Mike Krzyzewski fancies himself a business guru. And why not? Coach K has built Duke into a hoops dynasty (they've won a ridiculous 78% of their games over 26 seasons) and is a highly sought speaker on the corporate lecture circuit. But now, as the coach of the confederacy of millionaires also known as the U.S. national team, he's the CEO of a daunting turnaround project to restore America's basketball and sporting pride. And despite his outward cool, he was scared stiff when he signed on. "Because it's not Duke now, I'm saying, 'Will they actually listen?'" says Krzyzewski (pronounced Sha-shef-skee) in the nasal baritone of a high school chemistry teacher. It's a demeanor that deftly shades one of the fiercest competitors in sports. "If you don't have anxieties, you might as well drop in the old coffin."
There, he'd find recent versions of America's national basketball teams, champion underachievers. In 2002 the U.S. finished an astounding sixth place--behind even New Zealand--at the World Championships, held on home turf in Indianapolis. The '04 Olympic team was so stillborn that even the classy, three-time NBA champ Tim Duncan looked as if he'd have preferred, say, a skin rash rather than march in the opening ceremonies. After a first game drubbing by Puerto Rico, and less-than-professional conduct from several players and then coach Larry Brown, winning bronze in Athens actually seemed like an achievement.
Throw in other recent high-profile U.S. failures in global sports (see box), and the basketball World Championship, which starts Aug. 19 in Japan, takes on added urgency. The Americans desperately need a lift and for Coach K, frightened or not, to lead the way. "This is a new beginning," says Rick Carlisle, coach of the NBA's Indiana Pacers, who believes that Krzyzewski's stature trumps any skepticism pro players might have about a college coach. "We all expect great things."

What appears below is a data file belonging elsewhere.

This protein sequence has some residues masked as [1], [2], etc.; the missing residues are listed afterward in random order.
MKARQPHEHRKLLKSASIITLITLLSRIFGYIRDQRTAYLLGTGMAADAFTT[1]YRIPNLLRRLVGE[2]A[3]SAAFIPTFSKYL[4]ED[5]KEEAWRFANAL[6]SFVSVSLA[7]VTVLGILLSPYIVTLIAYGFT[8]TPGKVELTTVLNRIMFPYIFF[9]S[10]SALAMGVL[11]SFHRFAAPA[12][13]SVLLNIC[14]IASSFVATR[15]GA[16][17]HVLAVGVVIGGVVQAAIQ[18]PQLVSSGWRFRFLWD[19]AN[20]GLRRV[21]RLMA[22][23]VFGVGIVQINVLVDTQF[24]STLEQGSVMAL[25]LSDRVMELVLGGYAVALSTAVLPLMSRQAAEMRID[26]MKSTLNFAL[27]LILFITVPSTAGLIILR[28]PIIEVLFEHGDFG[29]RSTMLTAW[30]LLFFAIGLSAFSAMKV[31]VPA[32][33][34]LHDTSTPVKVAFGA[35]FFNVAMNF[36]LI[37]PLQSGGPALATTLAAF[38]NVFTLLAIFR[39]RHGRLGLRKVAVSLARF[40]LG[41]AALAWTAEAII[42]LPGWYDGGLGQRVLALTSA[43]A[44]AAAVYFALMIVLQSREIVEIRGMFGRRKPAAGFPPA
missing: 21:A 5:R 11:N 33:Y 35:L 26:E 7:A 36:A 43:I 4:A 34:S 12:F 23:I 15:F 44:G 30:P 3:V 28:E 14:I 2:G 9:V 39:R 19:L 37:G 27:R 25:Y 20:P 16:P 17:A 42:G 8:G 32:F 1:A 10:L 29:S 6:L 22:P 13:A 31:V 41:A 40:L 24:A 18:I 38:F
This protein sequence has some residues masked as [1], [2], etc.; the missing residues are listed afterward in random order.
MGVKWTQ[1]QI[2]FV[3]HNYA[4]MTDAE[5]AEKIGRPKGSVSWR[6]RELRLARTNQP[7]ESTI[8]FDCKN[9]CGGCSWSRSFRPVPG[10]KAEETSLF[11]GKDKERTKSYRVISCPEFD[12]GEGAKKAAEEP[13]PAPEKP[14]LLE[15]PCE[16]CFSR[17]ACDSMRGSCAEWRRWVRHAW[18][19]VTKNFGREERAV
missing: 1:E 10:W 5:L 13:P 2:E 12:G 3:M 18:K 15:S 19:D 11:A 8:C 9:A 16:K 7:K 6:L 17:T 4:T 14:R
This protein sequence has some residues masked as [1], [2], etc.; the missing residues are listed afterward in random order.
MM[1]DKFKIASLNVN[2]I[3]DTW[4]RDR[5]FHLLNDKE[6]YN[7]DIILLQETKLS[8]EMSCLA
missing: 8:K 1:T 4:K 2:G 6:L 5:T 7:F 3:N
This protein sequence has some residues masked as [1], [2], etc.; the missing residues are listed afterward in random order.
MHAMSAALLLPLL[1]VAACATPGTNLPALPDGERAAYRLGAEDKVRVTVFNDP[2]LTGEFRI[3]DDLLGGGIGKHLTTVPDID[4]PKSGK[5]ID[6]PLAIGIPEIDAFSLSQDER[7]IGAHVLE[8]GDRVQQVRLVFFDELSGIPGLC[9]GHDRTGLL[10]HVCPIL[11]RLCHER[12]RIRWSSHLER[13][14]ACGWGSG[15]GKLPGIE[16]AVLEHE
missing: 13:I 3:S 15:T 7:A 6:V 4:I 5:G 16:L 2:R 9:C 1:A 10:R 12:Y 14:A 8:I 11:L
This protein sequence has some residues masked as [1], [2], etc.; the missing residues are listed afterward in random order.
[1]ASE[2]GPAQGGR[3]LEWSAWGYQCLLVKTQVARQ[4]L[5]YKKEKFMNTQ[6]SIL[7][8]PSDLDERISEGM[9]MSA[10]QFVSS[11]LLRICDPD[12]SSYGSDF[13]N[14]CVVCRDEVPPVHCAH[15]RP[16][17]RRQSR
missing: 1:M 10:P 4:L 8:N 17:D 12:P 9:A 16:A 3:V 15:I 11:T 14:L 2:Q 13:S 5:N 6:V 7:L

Led by former Phoenix Suns owner Jerry Colangelo (the man who hired Krzyzewski) the entire process of picking the U.S. team has been revamped. In the '90s, USA Basketball, the sport's governing body, would cobble together a group of big-name NBA standouts, give them a few days to practice and expect gold at the Worlds and Olympics. Other national teams, whose players often compete together from the time they try on their first size 2s, are now so good that they can't expect to win with such slipshod organization. This time USA Basketball has asked a pool of 24 NBA players to give up three summers to prepare for this year's World's, next year's Olympic qualifiers, if needed, and the 2008 Games in Beijing. This group balances perhaps the three best players on the globe--the Miami Heat's Dwyane Wade, the Cleveland Cavaliers' LeBron James and the L.A. Lakers' Kobe Bryant, who's sidelined for Japan by knee surgery-- with non-ball-hogging role players like Bruce Bowen and Shane Battier.